And that’s it! You have your mix tape and the great thing is you are totally in control of the tone of your tape. You can make it sad or happy. Rap or rock. Whatever you want! You can listen to my rainy day mixed tape here:

Sound Effects Story

The required assignment for this week was to make an audio clip that tells a story completely with sounds effects. My inspiration came from when I was a kid going to baseball games with my dad. I always remember driving to stadiums and the closer you walk to the stadium the more the chants come into focus. Until you walk up to your seat and you can perfectly hear the cheers. And when someone on your team gets a hit and the stadium erupts. That was my inspiration for this assignment. So the first step was to get all of the sound effects. I went to and downloaded a bunch of sound effects that I thought I might use. Next, I imported all of them  into audacity and dragged them up or down depending on what order I wanted them to come in the story. Next, use the move tool to drag each sound effect to the end of the previous, that way they come one after another. It should look something like this:

Next, highlight all the tracks (ctrl + a), go to the tracks menu and choose mix and render. This will combine all of the individual tracks into one:

It should end up looking something like this:

And that’s it! You’re done. You can go ahead and listen to my sound effect story here:

Reverse Audio Quiz

For the second assignment of the week, I decided to do one where I take a song, reverse it, and take a small snippet (30 seconds), and see if someone can guess what song it is! My thinking was to choose a song the has very level high and low peaks. That way, if it is reversed, it will be pretty hard to tell just off of the instruments. So the first thing I did was to pick a song (in this case I can’t tell you which one it is!). I then opened the mp3 file in Audacity. Go up to the Effects tab and choose “reverse.”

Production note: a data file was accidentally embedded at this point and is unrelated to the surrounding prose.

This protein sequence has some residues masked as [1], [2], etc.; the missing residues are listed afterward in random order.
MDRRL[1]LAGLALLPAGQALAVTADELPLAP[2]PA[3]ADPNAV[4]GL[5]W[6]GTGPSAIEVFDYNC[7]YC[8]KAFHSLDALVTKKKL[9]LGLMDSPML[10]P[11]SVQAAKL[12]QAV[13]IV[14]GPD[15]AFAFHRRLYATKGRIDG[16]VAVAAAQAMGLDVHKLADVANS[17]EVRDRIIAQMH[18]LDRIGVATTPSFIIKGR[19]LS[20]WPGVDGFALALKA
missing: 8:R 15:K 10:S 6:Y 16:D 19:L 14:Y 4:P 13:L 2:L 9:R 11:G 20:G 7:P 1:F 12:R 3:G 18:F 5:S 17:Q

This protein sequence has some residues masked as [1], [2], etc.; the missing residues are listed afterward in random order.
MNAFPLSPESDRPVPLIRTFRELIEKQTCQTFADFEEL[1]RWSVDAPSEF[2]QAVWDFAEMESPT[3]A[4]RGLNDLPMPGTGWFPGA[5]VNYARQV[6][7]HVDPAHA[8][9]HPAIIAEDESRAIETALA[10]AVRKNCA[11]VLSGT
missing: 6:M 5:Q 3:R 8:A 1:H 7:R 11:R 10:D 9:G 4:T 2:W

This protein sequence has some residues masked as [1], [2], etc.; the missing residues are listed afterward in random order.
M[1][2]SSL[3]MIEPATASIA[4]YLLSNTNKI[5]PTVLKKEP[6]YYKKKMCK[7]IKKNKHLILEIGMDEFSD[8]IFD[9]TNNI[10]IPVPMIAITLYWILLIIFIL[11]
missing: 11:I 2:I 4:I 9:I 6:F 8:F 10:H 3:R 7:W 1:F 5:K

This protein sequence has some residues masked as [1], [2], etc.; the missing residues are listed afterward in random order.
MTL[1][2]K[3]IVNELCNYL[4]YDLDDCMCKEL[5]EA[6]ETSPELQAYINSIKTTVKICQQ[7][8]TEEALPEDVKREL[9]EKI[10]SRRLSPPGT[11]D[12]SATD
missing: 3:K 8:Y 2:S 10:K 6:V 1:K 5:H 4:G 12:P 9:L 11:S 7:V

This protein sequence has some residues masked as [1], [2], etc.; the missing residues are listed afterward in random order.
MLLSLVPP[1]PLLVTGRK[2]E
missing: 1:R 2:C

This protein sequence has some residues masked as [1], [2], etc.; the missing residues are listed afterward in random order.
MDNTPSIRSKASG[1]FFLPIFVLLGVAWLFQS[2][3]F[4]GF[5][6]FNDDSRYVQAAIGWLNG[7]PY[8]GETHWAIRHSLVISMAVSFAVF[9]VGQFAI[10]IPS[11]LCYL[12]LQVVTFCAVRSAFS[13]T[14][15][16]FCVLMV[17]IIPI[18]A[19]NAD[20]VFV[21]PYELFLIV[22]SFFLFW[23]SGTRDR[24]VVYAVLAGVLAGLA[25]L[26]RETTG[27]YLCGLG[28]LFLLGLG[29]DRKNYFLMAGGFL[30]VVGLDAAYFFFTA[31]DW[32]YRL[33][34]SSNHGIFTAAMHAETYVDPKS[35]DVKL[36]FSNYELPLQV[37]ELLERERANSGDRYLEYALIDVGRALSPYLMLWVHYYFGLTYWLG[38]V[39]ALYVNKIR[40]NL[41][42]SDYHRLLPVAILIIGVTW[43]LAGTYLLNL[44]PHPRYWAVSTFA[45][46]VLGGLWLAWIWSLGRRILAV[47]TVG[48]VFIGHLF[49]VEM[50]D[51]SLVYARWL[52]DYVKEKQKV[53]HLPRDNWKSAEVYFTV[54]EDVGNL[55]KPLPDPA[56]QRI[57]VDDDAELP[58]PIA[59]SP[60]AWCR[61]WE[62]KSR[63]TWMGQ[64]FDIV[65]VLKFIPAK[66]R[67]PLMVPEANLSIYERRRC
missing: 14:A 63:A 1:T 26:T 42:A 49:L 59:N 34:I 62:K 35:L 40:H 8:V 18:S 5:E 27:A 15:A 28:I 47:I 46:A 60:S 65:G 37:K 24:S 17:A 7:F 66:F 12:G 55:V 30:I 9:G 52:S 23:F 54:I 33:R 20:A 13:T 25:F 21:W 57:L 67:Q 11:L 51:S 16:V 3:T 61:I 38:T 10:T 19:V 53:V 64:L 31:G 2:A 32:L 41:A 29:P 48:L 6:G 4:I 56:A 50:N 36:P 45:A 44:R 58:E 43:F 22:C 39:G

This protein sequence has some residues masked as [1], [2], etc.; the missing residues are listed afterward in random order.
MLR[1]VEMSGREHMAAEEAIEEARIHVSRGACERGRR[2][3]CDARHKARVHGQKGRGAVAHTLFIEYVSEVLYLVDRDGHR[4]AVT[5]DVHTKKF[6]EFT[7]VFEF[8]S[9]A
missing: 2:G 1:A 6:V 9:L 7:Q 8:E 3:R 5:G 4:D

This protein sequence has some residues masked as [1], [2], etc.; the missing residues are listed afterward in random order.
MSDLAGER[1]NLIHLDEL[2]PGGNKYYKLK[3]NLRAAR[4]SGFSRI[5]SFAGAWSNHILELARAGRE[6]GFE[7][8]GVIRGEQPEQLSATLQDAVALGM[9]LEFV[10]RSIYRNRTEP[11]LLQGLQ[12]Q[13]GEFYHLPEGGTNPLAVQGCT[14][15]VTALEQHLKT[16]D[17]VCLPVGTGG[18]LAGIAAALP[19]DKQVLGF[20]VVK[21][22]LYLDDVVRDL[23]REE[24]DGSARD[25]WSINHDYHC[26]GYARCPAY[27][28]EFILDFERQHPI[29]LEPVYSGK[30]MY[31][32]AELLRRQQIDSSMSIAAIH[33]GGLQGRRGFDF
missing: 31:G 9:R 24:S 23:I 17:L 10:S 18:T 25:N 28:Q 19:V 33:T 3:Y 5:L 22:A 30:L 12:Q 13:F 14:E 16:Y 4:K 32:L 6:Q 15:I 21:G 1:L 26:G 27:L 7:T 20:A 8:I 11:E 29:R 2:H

Audacity will automatically reverse the song for you and then highlight the sections of the song you want to cut away and click the scissors icon. Cut it so you get it down to 30 seconds and that’s it. See if you can figure out what song it is! I will post the soundcloud link to the original song underneath the reversed song if you want to her what it was!



Make it 800% Slower

This was the first assignment I chose to do this week and man was it an interesting one! The basic gist of this one was to take any song and slow it down a ton and see what it sounds like. For a while now I have loved the song Secrets by One Republic. The instrumental intro to the song is amazing to me and so great to listen to. I wanted to find out what it would sounds like slowed down so much (I really had no idea what it would sound like). So for this whole week I decided to use Audacity and found that it is a super useful tool. The first thing to do is open Audacity and import the MP3 of WAV file for the song that you want to use. It should look something like this when you import your song. For each song the highs and lows will be different so that will look a little different.